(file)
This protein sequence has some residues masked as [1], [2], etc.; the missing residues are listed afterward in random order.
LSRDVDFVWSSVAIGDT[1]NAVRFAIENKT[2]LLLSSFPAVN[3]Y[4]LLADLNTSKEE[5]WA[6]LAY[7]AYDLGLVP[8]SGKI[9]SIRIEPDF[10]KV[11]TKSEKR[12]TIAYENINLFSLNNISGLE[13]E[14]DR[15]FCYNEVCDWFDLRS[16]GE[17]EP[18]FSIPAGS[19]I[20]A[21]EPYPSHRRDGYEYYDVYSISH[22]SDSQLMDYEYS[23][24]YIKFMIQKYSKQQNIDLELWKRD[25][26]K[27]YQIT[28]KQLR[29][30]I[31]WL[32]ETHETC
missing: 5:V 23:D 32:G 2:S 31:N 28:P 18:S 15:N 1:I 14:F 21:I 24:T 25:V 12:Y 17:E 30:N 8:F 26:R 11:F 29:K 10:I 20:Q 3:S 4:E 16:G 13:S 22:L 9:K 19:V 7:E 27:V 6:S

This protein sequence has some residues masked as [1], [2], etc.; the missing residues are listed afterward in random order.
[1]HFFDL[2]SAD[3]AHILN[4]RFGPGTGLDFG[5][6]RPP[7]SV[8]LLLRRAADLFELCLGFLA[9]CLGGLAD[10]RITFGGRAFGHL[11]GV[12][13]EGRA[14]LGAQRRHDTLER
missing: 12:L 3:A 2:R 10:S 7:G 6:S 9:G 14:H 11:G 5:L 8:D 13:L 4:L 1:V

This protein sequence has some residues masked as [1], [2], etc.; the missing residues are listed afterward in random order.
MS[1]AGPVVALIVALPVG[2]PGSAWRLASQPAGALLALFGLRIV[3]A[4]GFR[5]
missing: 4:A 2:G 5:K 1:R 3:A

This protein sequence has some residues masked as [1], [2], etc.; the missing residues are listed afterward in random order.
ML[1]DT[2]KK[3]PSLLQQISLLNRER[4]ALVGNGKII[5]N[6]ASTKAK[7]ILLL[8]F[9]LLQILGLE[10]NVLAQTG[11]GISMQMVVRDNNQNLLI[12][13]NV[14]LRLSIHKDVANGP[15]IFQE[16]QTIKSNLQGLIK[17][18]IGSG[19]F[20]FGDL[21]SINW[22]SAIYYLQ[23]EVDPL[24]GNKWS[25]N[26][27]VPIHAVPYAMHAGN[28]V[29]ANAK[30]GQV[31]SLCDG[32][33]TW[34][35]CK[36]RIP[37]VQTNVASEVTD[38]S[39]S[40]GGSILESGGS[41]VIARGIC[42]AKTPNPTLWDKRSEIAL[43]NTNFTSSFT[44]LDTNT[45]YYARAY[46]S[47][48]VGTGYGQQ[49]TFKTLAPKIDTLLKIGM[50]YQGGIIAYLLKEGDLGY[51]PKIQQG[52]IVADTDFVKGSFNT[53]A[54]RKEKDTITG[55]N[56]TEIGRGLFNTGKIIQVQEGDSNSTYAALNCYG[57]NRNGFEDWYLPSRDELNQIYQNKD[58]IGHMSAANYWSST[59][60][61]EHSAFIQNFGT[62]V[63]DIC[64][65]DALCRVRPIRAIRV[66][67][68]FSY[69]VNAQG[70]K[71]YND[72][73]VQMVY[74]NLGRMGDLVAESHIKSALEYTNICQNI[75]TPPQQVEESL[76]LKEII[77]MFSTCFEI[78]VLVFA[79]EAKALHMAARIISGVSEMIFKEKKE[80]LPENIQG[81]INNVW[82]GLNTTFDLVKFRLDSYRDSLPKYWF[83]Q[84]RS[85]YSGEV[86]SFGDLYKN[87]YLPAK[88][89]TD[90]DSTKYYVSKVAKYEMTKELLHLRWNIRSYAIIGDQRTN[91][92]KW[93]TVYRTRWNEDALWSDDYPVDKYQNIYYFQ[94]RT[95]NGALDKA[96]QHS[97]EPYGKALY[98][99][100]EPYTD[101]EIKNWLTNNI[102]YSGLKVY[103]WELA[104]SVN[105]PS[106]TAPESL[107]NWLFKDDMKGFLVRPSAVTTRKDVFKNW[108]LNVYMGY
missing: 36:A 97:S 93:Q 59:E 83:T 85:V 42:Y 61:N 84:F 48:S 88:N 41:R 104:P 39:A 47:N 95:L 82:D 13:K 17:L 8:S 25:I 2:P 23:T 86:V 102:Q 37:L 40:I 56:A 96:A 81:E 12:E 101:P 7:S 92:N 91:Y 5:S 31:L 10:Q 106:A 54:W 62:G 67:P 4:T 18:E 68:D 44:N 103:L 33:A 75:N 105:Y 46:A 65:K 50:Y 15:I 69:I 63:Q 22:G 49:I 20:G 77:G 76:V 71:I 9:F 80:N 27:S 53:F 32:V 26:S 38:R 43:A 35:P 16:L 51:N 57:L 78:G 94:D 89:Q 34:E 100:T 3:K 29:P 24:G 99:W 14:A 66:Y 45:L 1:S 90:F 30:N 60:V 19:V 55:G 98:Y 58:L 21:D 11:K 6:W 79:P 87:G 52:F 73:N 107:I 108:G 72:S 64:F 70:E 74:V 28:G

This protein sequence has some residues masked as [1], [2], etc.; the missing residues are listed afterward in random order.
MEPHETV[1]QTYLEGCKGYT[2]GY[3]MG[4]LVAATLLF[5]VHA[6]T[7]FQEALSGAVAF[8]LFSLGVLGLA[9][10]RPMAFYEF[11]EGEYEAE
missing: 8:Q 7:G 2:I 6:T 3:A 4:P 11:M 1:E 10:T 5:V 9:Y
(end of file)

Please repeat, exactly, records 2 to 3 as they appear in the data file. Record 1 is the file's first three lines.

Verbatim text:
This protein sequence has some residues masked as [1], [2], etc.; the missing residues are listed afterward in random order.
[1]HFFDL[2]SAD[3]AHILN[4]RFGPGTGLDFG[5][6]RPP[7]SV[8]LLLRRAADLFELCLGFLA[9]CLGGLAD[10]RITFGGRAFGHL[11]GV[12][13]EGRA[14]LGAQRRHDTLER
missing: 12:L 3:A 2:R 10:S 7:G 6:S 9:G 14:H 11:G 5:L 8:D 13:L 4:L 1:V

This protein sequence has some residues masked as [1], [2], etc.; the missing residues are listed afterward in random order.
MS[1]AGPVVALIVALPVG[2]PGSAWRLASQPAGALLALFGLRIV[3]A[4]GFR[5]
missing: 4:A 2:G 5:K 1:R 3:A